By Christie Long
Nearly 100 breeds of dogs are recognized to have congenital deafness, meaning a defect that has been present since birth.
Dalmatians, bull terriers and Australian cattle dogs are overrepresented. Cats can be deaf from birth but exactly which breeds are predisposed is less understood. Deafness in either species seems to be linked with white coats and/or blue eyes but not always.
An animal can be deaf in one or both ears, but we often don’t pick up on any deficiency in those that are deaf in just one ear.
Deafness in dogs is more quickly recognizable since we expect them to respond to the sound of our voice or loud noises. Since humans as well as the world at large are frequently ignored by cats, it’s a little tougher to tell when they can’t hear. In either case, deaf animals should never be bred, since the trait will be passed down to subsequent generations.
The only completely accurate way to determine if a dog is deaf in one or both ears is to perform a Brainstem Auditory Evoked Response (BAER) hearing test. The test uses a computer to record the electrical activity of the brain in response to sound stimulation. Since the BAER test was developed for use in humans, it does not measure the full range of canine hearing. But enough data can be gathered to determine if the dog can hear within the normal human range.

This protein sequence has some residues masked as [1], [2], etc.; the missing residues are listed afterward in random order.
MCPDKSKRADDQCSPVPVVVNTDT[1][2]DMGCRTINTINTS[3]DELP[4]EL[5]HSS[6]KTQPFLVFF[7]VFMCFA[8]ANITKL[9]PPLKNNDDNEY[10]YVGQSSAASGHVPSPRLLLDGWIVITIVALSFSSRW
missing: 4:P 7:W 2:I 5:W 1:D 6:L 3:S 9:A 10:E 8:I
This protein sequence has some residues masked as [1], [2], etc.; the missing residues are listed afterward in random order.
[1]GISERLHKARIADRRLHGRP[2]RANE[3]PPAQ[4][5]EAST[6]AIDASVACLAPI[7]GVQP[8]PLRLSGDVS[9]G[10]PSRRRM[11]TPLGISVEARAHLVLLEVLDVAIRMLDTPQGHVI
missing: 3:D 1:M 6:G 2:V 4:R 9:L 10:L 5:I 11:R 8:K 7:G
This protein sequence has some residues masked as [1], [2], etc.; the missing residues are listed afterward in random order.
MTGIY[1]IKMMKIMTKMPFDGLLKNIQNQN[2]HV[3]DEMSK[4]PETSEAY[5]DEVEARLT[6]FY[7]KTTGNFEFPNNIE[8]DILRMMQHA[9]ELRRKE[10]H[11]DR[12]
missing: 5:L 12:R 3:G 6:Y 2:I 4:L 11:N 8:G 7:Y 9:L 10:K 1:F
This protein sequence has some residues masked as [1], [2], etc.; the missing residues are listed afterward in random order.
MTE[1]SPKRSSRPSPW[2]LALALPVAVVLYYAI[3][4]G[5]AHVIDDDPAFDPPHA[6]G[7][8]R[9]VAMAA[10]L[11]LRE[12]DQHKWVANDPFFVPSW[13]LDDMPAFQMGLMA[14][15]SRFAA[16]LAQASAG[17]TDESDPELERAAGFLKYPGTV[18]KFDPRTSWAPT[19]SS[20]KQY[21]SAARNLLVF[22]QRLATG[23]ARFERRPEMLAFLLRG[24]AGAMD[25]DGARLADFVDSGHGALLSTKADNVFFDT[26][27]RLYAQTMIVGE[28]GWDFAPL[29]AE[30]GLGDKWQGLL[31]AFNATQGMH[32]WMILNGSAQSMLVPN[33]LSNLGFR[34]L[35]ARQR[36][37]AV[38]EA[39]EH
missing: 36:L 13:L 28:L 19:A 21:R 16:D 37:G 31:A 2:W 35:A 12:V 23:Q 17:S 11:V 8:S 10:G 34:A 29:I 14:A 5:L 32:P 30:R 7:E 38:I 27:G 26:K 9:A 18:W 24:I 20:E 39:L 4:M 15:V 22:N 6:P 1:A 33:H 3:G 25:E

The CSU Veterinary Teaching Hospital can perform this test to determine if an animal is deaf in one or both ears.
Dogs that are deaf from birth can be trained to respond to hand signals and still be wonderful pets. The trick to training them is getting their attention so they can look to you for a signal. Vibrating collars often are used to train these animals. The dog is taught that when it feels a vibration from the collar it should look to its owner.
Dogs and cats can have acquired deafness, meaning they become deaf later in life. Causes of acquired deafness include chronic ear infections, noise trauma, certain drugs used in topical ear preparations, geriatric changes and rarely general anesthesia. Dogs with acquired deafness also can be trained to respond to hand signals.
It’s important to remember deaf animals need to be protected from dangers that would give auditory cues to a hearing animal, such as oncoming cars. Children need to be instructed on how to approach a deaf animal so they do not startle it.
The website lsu.edu/deafness/deaf.htm is maintained by the school of veterinary medicine at Louisiana State University and is an excellent resource about congenital and acquired deafness in dogs and cats.
Helpful tips on training deaf dogs can be found at www.deafdogs.com.
Christie Long is a veterinarian at the VCA Animal Hospital in Fort Collins, CO. Long left her job in software sales in 2000 to travel for 13 months. Along the way, she was touched by the plight of the animals she saw and somewhere in the Nepalese Himalayas she vowed to return to school to become a veterinarian. While she often finds end-of-life situations heart-wrenching, she considers herself blessed to be called upon as a trusted advisor to families during difficult times. Dr. Long’s family includes her husband and travel partner, Wiley, their 5-year-old son, Wiley IV, their dogs Pancake and Gizmo and cats Sneaky and Sidh.